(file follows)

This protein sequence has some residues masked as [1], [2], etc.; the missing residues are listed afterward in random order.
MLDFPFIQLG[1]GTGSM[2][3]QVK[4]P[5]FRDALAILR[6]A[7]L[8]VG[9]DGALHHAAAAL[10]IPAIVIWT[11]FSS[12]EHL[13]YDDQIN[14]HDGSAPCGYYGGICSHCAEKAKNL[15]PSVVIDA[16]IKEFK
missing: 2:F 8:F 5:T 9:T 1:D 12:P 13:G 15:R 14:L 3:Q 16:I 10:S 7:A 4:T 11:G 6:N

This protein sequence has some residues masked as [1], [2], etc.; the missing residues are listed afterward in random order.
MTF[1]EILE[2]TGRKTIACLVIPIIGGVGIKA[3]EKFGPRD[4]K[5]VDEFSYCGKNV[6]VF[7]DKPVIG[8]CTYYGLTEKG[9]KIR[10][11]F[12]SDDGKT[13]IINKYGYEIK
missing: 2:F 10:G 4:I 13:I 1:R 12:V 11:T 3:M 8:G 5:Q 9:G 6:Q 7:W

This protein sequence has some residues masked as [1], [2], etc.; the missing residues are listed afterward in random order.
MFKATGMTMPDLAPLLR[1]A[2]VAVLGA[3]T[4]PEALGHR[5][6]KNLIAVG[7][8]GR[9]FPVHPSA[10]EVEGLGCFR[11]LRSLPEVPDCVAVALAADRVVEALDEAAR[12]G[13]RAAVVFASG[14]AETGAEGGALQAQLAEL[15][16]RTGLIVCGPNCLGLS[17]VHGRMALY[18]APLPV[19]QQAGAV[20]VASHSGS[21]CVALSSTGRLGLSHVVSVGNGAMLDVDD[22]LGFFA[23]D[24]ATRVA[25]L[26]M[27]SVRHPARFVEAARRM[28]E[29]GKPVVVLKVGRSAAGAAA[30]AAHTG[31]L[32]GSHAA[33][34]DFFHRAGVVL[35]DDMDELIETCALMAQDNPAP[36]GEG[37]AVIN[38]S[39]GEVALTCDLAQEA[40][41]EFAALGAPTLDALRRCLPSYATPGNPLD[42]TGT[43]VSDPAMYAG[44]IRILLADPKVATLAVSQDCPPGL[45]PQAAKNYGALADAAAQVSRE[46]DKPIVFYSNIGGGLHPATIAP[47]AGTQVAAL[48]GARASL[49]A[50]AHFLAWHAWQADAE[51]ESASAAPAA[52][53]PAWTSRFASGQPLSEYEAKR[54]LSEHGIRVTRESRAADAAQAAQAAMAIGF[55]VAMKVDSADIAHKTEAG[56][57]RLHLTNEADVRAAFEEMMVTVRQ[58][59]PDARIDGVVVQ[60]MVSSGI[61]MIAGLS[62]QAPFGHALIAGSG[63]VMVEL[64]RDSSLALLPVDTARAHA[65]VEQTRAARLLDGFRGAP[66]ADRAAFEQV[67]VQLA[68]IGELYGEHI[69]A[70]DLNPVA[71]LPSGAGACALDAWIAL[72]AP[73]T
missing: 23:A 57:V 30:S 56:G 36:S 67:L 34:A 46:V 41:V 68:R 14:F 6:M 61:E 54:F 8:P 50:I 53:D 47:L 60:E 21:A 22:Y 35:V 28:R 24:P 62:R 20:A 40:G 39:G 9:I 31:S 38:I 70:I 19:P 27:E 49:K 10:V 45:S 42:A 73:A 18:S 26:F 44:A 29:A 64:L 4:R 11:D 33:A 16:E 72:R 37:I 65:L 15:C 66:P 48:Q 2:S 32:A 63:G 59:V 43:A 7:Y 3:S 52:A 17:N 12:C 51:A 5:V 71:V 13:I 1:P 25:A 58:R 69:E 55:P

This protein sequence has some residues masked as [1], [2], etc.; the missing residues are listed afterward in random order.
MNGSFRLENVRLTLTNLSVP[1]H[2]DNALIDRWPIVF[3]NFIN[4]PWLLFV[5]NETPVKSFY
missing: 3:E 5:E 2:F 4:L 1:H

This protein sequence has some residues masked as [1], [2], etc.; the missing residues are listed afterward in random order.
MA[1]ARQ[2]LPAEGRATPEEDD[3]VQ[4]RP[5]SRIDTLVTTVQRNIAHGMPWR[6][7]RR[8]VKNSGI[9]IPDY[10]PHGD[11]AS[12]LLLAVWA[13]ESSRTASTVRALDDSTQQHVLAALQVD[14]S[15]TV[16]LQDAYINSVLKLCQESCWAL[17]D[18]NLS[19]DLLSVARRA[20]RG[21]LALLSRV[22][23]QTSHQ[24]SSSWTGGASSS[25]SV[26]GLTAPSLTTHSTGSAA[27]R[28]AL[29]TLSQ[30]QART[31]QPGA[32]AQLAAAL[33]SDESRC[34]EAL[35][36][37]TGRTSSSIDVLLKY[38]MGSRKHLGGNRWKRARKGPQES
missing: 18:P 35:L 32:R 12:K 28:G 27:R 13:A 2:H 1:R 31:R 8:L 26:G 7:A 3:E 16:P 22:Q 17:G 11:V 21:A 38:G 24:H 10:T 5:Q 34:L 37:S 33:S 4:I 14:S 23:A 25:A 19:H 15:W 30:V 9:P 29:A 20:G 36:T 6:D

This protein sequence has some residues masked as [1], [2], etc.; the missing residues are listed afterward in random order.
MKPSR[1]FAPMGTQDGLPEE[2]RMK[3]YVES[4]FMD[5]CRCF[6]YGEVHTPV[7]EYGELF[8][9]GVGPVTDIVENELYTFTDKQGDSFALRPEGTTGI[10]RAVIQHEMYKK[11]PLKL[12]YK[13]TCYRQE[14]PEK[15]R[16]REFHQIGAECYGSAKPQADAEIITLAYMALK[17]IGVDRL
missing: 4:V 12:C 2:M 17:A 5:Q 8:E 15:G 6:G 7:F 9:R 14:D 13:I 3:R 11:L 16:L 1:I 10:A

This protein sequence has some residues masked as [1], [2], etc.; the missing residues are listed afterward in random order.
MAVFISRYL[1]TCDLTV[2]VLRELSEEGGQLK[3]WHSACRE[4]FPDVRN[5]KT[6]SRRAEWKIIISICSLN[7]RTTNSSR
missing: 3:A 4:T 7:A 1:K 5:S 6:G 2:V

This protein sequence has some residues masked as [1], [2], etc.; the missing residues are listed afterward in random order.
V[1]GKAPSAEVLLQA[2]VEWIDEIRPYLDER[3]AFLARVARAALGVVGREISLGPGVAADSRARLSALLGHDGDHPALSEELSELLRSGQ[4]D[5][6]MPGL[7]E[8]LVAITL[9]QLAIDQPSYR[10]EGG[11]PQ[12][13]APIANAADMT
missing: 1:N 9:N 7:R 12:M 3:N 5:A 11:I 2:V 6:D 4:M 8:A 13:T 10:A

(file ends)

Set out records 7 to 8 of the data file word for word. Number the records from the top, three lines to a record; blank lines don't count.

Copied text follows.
This protein sequence has some residues masked as [1], [2], etc.; the missing residues are listed afterward in random order.
MAVFISRYL[1]TCDLTV[2]VLRELSEEGGQLK[3]WHSACRE[4]FPDVRN[5]KT[6]SRRAEWKIIISICSLN[7]RTTNSSR
missing: 3:A 4:T 7:A 1:K 5:S 6:G 2:V

This protein sequence has some residues masked as [1], [2], etc.; the missing residues are listed afterward in random order.
V[1]GKAPSAEVLLQA[2]VEWIDEIRPYLDER[3]AFLARVARAALGVVGREISLGPGVAADSRARLSALLGHDGDHPALSEELSELLRSGQ[4]D[5][6]MPGL[7]E[8]LVAITL[9]QLAIDQPSYR[10]EGG[11]PQ[12][13]APIANAADMT
missing: 1:N 9:N 7:R 12:M 3:N 5:A 11:I 2:V 6:D 4:M 8:A 13:T 10:A